Cosmopolitan Leboeuf backs United States for World Cup glory

The ex-international-turned-actor lets FourFourTwo's Jermaine Tan in on how America are planning global domination, the French being dark horses at the next tournament, and why he's gotten over FIFA's decision to organise a winter World Cup.

He was a World Cup winner and European champion with France, and he spent five years performing at top level with Chelsea. But when his career ended, Frank Leboeuf began transferring his performances from the big stage, to the big screen. The 47-year-old former defender starred in five movies – most notably as a doctor in the Oscar-winning movie ‘The Theory of Everything’ – with a further two titles set to be released in 2015.

He was in Singapore recently to mingle with Chelsea fans at a special Live screening of their match against Arsenal organised by Tiger Beer. In between signing autographs and taking pictures with elated fans at The Jockey Club, Leboeuf found time for a chat with FourFourTwo to discuss his beloved Blues, and talk up the prospects of major silverware for France and the United States in the near future.

Jose Mourinho looks set to win another title with Chelsea. What sets him apart from other managers and what is his formula for success?

Mourinho takes time to listen to his players. When he was assistant coach at Barcelona, he in turn listened to experienced people, learning the ropes in coaching, which helped him develop ideas for playing good football.

He is an individual who knows how to manage his team; even substitutes were happy to play under him. It happened at Porto, Inter and Real Madrid. Even now at Chelsea, we don’t hear of any unhappy players who are on the bench.

He has the psychological draw to make players understand they work for the best. And when you’re that successful, you’re always right. People say Chelsea are boring, but boring Chelsea are now ten points ahead in top spot, so I guess Mourinho knows what it takes to be successful.

You've also had a brief spell playing in the US, and this seems to be the trend with many players like Frank Lampard and Steven Gerrard heading to America. Why is this so?

What America is trying to do is start football academies so that they might win the World Cup in ten years.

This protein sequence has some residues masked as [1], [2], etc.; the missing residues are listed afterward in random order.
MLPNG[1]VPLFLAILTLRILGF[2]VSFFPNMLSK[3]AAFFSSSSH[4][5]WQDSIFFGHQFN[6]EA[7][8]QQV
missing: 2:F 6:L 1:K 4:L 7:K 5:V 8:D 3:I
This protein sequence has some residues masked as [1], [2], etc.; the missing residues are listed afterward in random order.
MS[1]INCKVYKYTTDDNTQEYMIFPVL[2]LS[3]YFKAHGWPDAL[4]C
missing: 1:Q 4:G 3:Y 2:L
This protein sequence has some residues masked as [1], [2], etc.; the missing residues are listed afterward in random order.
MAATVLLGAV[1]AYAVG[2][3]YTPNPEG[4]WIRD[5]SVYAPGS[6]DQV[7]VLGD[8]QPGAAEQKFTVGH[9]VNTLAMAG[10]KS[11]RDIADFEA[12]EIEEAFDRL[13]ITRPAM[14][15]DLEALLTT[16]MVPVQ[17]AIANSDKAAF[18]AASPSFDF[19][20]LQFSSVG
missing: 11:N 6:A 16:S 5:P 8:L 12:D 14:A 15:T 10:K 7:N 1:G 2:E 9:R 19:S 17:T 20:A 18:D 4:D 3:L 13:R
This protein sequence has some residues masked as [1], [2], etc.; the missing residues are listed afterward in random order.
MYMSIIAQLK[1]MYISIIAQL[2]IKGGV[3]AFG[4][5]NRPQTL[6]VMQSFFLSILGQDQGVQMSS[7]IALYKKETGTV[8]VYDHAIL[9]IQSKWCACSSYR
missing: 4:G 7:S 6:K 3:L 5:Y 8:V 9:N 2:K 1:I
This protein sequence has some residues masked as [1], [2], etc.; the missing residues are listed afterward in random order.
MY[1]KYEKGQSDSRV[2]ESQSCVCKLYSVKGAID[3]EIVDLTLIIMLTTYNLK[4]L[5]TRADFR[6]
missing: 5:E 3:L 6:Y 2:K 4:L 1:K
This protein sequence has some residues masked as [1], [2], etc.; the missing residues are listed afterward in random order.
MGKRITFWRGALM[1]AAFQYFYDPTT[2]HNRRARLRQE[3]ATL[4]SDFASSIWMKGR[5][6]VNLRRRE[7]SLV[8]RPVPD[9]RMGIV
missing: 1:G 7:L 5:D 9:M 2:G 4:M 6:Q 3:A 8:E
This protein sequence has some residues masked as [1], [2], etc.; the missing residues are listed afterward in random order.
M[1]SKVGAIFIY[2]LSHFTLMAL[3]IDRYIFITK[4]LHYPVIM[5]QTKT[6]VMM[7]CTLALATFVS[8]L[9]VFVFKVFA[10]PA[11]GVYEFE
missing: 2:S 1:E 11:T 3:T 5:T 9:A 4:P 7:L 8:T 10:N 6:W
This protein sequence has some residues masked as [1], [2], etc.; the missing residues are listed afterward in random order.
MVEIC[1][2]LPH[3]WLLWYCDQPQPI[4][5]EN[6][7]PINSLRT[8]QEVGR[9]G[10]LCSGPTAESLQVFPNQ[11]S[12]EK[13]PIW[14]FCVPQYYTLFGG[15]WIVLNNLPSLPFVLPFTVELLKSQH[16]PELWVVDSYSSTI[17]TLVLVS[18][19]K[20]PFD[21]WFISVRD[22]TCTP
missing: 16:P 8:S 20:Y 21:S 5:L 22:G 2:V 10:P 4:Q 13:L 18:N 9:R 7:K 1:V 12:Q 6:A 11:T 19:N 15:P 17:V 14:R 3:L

I think that in the modern world, money talks. In America, they have the financial draw to make big stars come and finish their careers. Clubs in Qatar have attempted to do that too. What America is trying to do is start their football with young players coming through the academies, so that they might win the World Cup in ten years.

They have a good national team which is getting better, and Jurgen Klinsmann is to thank for that.  It is good publicity to bring Lampard and Gerrard there to help the young and experienced players get better by training beside them. However, these youngsters are not at the peak of their careers yet, so their performances may not always be the best.

You've had a brief spell playing in the Middle East, and there has been a huge debate surrounding the 2020 World Cup in Qatar. What do you think of FIFA's decision to move the tournament to December?

They don’t have a choice [other than to play in winter]. I played for two years in Qatar, and it’s nearly impossible to play in summer. So, of course, it has to be played in December. Obviously, you will have a problem in England with the traditional Boxing Day fixtures, but in France all the pitches will be in terrible condition.

Gus Poyet, a former Chelsea team-mate of yours, had to endure a disappointing start to his managerial career in the Premier League and was eventually sacked by Sunderland. What was Gus like as a player and why do you think he struggled with Sunderland?

I guess he’s not the only one who’s struggled with Sunderland! Roy Keane was in charge at some point, and he was struggling as well. Gus was a real leader in the team and he always brought something special to the dressing room. Sometimes, as a manager, you try your best and you have a certain way to see football, but it doesn’t match with the players you have.

Gus still saved Sunderland from relegation last season. He did a good job last year, but it wasn’t enough this year. Sunderland are still struggling, even without him. It’s easy for the board to just sack a coach, but I feel that the responsibility should be shared amongst everyone in the club, including the players.

It will have been 18 years since France hosted a big tournament [World Cup 1998], which they then went on to win. But next year France will host one again, in the form of Euro 2016. What are your thoughts on your country’s chances this time around?

Of course Germany and Spain would be favourites at Euro 2016, but France can surprise people.

We’re very optimistic about our chances. The last two times that we hosted a tournament, we won them, so hopefully it’s going to happen for the third time. Of course Germany and Spain would be favourites, but we can surprise people. I’m very fond of [France’s coach] Didier Deschamps; he’s a good friend of mine and he’s doing a great job.

You’re also an actor on stage and in the movies. Any plans for your next movie?

Appearing in one is difficult right now, but I’ve studied several script proposals for several American, English and French movies while here in Singapore. You won’t see me on screen for another two years though, because I’m in the middle of real success with my current stage play.

Frank Leboeuf was a surprise guest at a Live Chelsea match screening thanks to Tiger Beer, who helped fans uncage by giving them the opportunity to interact with one of their club's icons.

- Interview Jermaine Tan Photos Asia Pacific Breweries Singapore -